[messaging] Crypto standards in modern-day consumer apps

Mikalai Birukou mb at 3nsoft.com
Sat Jun 20 12:41:38 PDT 2020

>> Occasionally I worry that one day the credibility of end-to-end encryption will be harmed, because it will turn out that one of the big players has built in back doors or is changing public keys for targeted intercept. And then we (the 'experts') will say, ah ha! In fact, we never claimed these systems were secure against such attacks. And all the general public will hear is, "you said tech firms couldn't read our messages and you were wrong".
>> The restrictions WhatsApp put on forwarding messages might be an early sign of what's to come.
>> https://slate.com/technology/2020/04/whatsapp-message-forwarding-disinformation-coronavirus.html
>> Cryptographically, the double ratchet/AES/Noise/etc are all designed to stop a MITM detecting if the same message is being sent twice. This is a core algorithmic property that cryptographers stress over. In the real world, when Facebook decided they had a moral obligation to fight "rumours" they just modified the software to stop people forwarding messages. When the MITM controls the endpoints it's unclear what meaning cryptography actually has, beyond time limited legal arguments.
> That day you worry about has already past... for those that missed it, this story broke last week:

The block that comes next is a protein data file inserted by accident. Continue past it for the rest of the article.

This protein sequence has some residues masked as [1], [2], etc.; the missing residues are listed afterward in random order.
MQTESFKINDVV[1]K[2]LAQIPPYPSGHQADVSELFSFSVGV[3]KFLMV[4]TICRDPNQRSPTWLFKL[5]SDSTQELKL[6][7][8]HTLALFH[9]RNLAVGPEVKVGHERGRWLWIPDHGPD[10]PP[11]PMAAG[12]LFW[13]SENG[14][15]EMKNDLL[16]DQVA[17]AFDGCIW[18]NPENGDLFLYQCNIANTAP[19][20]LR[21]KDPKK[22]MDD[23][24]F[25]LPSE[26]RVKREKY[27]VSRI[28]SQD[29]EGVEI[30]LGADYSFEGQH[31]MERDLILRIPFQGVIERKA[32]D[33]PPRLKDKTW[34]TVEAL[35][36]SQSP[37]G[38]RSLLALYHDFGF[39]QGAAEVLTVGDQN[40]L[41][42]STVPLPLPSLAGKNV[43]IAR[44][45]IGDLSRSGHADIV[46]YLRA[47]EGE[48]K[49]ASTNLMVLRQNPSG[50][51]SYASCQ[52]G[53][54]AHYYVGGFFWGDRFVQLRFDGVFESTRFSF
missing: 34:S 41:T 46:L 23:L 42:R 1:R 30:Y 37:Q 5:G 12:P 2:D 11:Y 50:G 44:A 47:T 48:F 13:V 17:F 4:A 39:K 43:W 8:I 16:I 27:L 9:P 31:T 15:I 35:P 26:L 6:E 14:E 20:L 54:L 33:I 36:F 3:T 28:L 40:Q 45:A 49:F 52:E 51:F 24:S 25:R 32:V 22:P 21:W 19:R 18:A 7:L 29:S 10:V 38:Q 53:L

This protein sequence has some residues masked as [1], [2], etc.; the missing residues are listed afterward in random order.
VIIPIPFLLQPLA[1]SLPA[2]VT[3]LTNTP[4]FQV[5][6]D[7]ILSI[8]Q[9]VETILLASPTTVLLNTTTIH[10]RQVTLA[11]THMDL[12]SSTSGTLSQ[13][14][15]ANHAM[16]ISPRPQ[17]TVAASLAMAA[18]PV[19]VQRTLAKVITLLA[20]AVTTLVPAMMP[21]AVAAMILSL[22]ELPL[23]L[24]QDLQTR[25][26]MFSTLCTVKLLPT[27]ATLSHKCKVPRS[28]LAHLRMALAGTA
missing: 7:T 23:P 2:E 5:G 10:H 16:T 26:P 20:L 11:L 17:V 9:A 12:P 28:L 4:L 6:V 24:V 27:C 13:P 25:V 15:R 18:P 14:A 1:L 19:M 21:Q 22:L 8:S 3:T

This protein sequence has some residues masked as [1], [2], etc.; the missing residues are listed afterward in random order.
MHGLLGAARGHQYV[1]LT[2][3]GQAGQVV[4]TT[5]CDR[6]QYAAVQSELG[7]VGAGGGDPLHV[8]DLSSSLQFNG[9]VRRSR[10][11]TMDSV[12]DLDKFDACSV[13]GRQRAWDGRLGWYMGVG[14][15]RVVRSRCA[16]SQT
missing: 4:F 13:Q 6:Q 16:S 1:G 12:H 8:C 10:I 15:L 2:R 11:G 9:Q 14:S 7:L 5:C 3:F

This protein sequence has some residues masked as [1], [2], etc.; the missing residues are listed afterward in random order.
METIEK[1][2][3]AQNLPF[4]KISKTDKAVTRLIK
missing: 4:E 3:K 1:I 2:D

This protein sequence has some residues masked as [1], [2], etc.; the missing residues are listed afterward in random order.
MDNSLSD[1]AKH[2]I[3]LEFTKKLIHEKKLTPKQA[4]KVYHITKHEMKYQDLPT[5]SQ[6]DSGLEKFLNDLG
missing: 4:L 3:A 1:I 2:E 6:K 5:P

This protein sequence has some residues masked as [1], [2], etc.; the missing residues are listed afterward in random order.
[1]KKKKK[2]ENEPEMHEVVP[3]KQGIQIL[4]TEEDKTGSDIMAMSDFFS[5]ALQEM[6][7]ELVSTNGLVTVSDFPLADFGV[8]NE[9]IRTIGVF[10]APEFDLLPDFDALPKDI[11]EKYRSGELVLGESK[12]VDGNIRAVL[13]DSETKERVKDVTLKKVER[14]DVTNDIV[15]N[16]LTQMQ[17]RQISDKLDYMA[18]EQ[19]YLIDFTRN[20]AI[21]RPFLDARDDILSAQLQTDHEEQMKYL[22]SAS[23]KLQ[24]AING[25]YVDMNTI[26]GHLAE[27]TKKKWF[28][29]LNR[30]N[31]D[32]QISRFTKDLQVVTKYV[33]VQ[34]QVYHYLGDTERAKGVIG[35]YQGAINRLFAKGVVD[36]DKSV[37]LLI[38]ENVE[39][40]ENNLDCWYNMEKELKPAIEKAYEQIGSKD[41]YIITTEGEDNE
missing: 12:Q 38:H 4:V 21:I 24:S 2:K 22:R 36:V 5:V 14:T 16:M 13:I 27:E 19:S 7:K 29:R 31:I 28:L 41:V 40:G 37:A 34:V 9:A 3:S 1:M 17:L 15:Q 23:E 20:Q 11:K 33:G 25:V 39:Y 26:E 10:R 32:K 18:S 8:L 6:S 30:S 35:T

> https://www.vice.com/en_us/article/v7gd9b/facebook-helped-fbi-hack-child-predator-buster-hernandez
> "Facebook worked with a third-party company to develop the exploit and did not directly hand the exploit to the FBI; it is unclear whether the FBI even knew that Facebook was involved in developing the exploit. According to sources within the company, this is the first and only time Facebook has ever helped law enforcement hack a target.
> This previously unreported case of collaboration between a Silicon Valley tech giant and the FBI highlights the technical capabilities of Facebook, a third-party hacking firm it worked with, and law  enforcement, and raises difficult ethical questions about when—if ever—it is appropriate for private companies to assist in the hacking of their users. The FBI and Facebook used a so-called zero-day exploit in the privacy-focused operating system Tails, which automatically routes all of a user's internet traffic through the Tor anonymity network, to unmask Hernandez's real IP address, which ultimately led to his arrest."

Wonderful. Yet another example of news that is attached to worrying 
about existing privacy/security tech, while details show that tech 
wasn't easy to breach. I have a question.

Should we ask a less technical question. Why there are these global 
giant platforms, where it is easy for a social predator to find victims?

Here is verge from 2017: 

Spot the similarity. In a mean time I will scream into void: "Why signal 
tells everyone in my address book that I have signal app installed?"

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